By John Haughey
Republican state Sen. Tom Kean, Jr., who came within 1 percentage point of winning the seat two years ago, has ousted two-term incumbent Rep. Tom Malinowski’s (D-N.J.) in New Jersey’s Congressional District 7 (CD 7), picking up a key red win in a blue state.
According to results posted by the New Jersey Secretary of State Office’s Division of Elections (DOE), Kean garnered 52.3 percent, or 153,535 of 293,340 ballots cast, to Malinowski’s 47.7 percent to win their Nov. 8 election.
Analysts nationwide were watching New Jersey’s marquee midterm rematch between Malinowski and Kean because it was viewed by the GOP as an opportunity for the GOP to flip one of the state’s 10 Democratic-held seats and send a third Republican to Congress.
Kean, 54, served 20 years in the New Jersey State Assembly. The grandson of former U.S. Rep. Robert Kean (R-N.J.), and son of former Republican Gov. Thomas Kean, Sr., this is his fourth attempt to win a Congressional seat.
On Election Night, Kean refrained from declaring victory in the race but reiterated his “solemn pledge … to serve with integrity, to listen, to learn, to earn this responsibility you’ve honored me with to steer this nation toward greater opportunity, security, and prosperity.”
Malinowski actually conceded before Kean acknowledged the results. “I am deeply grateful to the people of the 7th District for the honor of representing you, and I congratulate Congressman-Elect Kean,” he said in a statement issued before noon EST on Nov. 9.
Malinowski, 57, a native of Poland, served on President Bill Clinton’s National Security Council, was chief advocate for Human Rights Watch, and was an Assistant Secretary of State under President Barak Obama before winning a House seat in 2018.
Kean followed up with a statement thanking Malinowski for “years of public service and his vigorous campaign” before calling his election “an opportunity to change the course of history.”
Kean lost to Malinowski by less than 5,300 votes in 2020, but post-Census reapportionment made CD 7 more accommodating to GOP candidates.
In fact, according to the New Jersey DOE, as of Nov. 1, there were more registered Republicans than Democrats in CD 7, which is among the nation’s 10 most-affluent and well-educated congressional districts; it includes former President Donald Trump’s Bedminster golf resort.
The New Jersey DOE reports 33 percent—206,589—of the “new” CD 7’s 617,703 voters are registered Republicans, with 30 percent, less than 190,000, registered as Democrats.
The new district map rerouted previous paths to electoral success, Malinowski acknowledged in his concession statement.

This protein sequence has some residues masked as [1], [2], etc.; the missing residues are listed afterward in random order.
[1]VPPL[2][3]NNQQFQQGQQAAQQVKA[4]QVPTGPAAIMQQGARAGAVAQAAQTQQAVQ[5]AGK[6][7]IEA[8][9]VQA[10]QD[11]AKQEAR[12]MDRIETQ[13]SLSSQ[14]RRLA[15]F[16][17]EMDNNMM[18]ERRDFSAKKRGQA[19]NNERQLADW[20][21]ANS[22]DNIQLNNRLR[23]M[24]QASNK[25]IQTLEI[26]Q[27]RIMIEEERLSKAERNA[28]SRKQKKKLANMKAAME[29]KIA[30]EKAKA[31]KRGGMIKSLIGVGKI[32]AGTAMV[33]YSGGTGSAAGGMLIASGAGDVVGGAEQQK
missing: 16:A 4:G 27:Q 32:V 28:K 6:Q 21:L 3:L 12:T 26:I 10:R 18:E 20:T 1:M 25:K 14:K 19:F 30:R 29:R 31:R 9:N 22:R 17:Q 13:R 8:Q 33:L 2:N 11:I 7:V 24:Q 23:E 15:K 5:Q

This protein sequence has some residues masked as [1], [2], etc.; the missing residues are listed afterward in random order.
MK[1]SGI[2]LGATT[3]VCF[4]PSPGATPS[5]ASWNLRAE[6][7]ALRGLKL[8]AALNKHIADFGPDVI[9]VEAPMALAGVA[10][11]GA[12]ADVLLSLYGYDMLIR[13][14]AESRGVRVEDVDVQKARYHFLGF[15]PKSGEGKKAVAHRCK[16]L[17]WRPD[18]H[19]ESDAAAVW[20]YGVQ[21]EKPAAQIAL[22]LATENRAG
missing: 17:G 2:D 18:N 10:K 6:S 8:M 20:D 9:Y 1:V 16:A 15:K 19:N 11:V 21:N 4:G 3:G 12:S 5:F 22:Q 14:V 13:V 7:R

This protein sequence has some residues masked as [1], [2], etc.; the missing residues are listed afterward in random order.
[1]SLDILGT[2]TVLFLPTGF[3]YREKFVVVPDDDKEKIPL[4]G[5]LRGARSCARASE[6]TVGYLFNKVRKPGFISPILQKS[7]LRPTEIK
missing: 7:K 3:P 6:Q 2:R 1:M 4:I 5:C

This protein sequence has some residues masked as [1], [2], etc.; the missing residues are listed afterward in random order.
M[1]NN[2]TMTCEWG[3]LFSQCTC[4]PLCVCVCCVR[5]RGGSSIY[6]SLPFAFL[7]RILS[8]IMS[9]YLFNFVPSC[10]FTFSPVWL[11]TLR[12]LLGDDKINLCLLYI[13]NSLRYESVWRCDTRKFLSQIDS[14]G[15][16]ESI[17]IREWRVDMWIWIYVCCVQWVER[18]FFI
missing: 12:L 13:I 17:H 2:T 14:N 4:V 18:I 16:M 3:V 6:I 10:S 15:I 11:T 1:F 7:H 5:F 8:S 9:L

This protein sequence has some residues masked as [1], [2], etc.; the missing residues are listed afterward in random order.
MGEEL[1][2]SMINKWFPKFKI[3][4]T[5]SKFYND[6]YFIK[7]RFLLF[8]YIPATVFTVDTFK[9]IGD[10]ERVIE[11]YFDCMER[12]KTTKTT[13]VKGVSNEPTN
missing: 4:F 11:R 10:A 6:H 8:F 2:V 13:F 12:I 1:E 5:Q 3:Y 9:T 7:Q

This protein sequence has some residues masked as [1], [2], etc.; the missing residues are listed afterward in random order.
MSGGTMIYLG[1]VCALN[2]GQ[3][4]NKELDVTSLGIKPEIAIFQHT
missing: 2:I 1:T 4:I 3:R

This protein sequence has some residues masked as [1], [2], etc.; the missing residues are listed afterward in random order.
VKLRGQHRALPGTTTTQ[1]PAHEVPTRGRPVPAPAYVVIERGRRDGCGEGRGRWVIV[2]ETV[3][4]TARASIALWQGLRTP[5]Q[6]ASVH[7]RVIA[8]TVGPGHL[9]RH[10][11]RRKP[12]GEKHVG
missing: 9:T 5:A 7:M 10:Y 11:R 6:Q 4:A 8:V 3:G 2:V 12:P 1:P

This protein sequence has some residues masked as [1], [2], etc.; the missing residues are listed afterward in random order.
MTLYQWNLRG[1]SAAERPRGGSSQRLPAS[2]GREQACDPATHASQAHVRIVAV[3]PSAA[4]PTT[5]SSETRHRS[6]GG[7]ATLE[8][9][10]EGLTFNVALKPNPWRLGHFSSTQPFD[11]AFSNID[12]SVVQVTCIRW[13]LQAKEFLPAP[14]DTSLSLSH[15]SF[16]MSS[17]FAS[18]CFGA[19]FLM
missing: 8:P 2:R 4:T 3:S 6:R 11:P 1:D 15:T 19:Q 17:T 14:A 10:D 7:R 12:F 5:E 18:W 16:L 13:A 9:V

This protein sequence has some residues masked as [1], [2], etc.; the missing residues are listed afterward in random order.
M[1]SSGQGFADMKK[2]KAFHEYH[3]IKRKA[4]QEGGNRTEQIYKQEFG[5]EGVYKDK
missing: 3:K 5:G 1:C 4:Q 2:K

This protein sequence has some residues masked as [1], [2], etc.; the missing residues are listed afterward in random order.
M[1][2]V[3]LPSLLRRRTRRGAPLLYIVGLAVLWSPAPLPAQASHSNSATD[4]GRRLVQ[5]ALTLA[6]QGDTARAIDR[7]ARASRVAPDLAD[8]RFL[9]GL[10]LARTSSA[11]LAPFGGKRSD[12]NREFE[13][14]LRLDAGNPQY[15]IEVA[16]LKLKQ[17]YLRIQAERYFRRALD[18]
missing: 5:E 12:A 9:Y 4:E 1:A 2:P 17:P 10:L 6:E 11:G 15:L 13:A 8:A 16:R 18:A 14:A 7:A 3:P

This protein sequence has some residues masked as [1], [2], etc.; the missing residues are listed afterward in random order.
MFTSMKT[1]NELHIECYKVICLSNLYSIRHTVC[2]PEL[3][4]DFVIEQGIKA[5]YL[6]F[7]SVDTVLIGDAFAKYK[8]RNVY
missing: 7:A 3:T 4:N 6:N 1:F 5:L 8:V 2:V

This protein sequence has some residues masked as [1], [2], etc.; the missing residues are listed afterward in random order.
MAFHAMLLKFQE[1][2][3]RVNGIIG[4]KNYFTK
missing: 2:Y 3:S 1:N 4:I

“We did as well or better than in 2020 in the communities I have represented these last four years. The new district proved too much of a hurdle to overcome,” he said.
Both campaigns reflected generic partisan talking points and polarities, with both candidates touting self-described moderate platforms in appealing to the purple district’s voters while calling their opponent a puppet of extremist leaders too radical for suburban New Jersey—Malinowski with House Speaker Rep. Nancy Pelosi (D-Calif.), Kean said, and, Malinowski said, Kean with former President Trump.
The Kean campaign focused on inflation and the economy with top priorities of “reining in out-of-control spending,” making America energy independent, and supporting middle-class tax relief.
On abortion, Kean supports a right to choose up to 20 weeks and allowances after that for some circumstances. His campaign circulated a Parents Voice Coalition Petition “against (New Jersey Democratic) Gov. Phil Murphy’s ‘CRT agenda’.”
Although regarded as one of the more conservative House Democrats, one of Malinowski’s top priorities was ensuring access to abortion by federal law. His campaigning insisted Kean would support fellow Republicans in allowing states to ban abortion and vote for a national prohibition in Congress.
Unlike Kean, Malinowski ran an aggressive campaign with public rallies and events across Central New Jersey, calling Kean a lackey of the “far loony right.”
Another indicator is the self-inflicted damage that Malinowski imposed on his campaign that could have had a bearing on how voters in this district cast their ballots, unlike many others elsewhere.
A significant segment of the district’s electorate work in New York City’s FinTech and stockbroker industries. Malinowski is under investigation by the federal Securities & Exchange Commission (SEC) for failing to disclose hundreds of January 2019-May 2021 stock transactions
Malinowski has acknowledged and apologized for what he called an error in oversight, but the Kean campaign called it corruption. Malinowski has since placed his assets into a blind trust.